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“An apple a day keeps the doctor away”

Escola d'Idiomes de la Uvic
18 de novembre de 2022

Apparently, it’s flu season and everywhere you go people are coughing and sneezing. This year’s strain, called Aussie flu, is said to be particularly dangerous. It doesn’t seem very fair to name a type of flu after a whole nation, particularly because Aussies are a perfectly nice bunch of people. The saying “an apple a day keeps the doctor away” means exactly what is says: apples are good for you. We know that eating fruit and vegetables as part of a healthy diet can help prevent illness. Studies have shown that eating apples really can help to lower bad cholesterol, and reduce the risk of developing diabetes, and even keep you teeth healthy. All that, in a humble apple!

Let’s do some exercises

Ask the Grammar Doctor

What is the difference between “your”, “you’re”, “there”, “they’re” and “their”?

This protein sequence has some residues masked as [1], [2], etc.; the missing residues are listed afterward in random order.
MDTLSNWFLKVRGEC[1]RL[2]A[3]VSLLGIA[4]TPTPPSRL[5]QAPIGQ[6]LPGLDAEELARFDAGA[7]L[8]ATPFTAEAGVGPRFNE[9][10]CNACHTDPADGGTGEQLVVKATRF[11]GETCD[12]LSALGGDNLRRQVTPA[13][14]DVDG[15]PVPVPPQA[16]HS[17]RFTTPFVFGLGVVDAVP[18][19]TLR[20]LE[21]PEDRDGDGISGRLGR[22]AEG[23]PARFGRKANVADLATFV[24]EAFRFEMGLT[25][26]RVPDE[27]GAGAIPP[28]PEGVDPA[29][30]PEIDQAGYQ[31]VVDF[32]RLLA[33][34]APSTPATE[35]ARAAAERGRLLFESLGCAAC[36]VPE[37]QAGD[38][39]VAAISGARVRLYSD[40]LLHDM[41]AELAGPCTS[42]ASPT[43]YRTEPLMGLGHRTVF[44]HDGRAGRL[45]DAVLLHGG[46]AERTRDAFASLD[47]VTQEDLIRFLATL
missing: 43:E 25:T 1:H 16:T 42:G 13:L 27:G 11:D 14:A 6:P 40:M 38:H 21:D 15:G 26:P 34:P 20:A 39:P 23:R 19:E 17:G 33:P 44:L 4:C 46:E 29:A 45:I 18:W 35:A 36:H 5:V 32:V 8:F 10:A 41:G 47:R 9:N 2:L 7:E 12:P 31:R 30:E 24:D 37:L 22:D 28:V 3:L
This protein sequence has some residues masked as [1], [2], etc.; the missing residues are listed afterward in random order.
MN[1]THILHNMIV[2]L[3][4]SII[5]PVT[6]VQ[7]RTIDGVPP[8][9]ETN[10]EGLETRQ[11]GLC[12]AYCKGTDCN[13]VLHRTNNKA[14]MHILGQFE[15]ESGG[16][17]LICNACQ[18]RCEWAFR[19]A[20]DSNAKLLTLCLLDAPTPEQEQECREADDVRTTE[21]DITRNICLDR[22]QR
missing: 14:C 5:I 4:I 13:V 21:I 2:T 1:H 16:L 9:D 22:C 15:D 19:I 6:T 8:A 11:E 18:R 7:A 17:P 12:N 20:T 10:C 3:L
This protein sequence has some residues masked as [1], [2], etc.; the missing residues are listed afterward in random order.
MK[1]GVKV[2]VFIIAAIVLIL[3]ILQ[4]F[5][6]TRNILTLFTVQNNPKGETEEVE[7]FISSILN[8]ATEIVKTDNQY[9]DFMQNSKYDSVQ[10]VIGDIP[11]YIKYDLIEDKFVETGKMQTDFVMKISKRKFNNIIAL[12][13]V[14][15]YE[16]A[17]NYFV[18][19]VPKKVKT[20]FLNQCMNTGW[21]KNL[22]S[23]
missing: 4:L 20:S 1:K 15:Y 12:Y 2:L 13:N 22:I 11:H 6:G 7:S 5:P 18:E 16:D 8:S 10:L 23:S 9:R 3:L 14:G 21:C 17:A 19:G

Well, there is a BIG difference between these words, but it’s easy to mix them up. Some native English speakers even get them wrong, because they’re homophones. This means that they are pronounced the same, but the meaning, and even spelling, is different.

Let’s look at them in turn:

  • your is a possessive adjective, and goes before a noun, e.g., Your car; Your dog, Your pen.
  • you’re is the contraction of you are, e.g., You’re Catalan; You’re reading English in a bite.
  • there has many uses, e.g. There are 65.5 million people living in the UK; Is there anything you need? My bag is over there.
  • they’re is the contraction of they are, e.g. They’re in class; They’re learning English.
  • their is a possessive adjective, e.g. Their car is red, their house is small.
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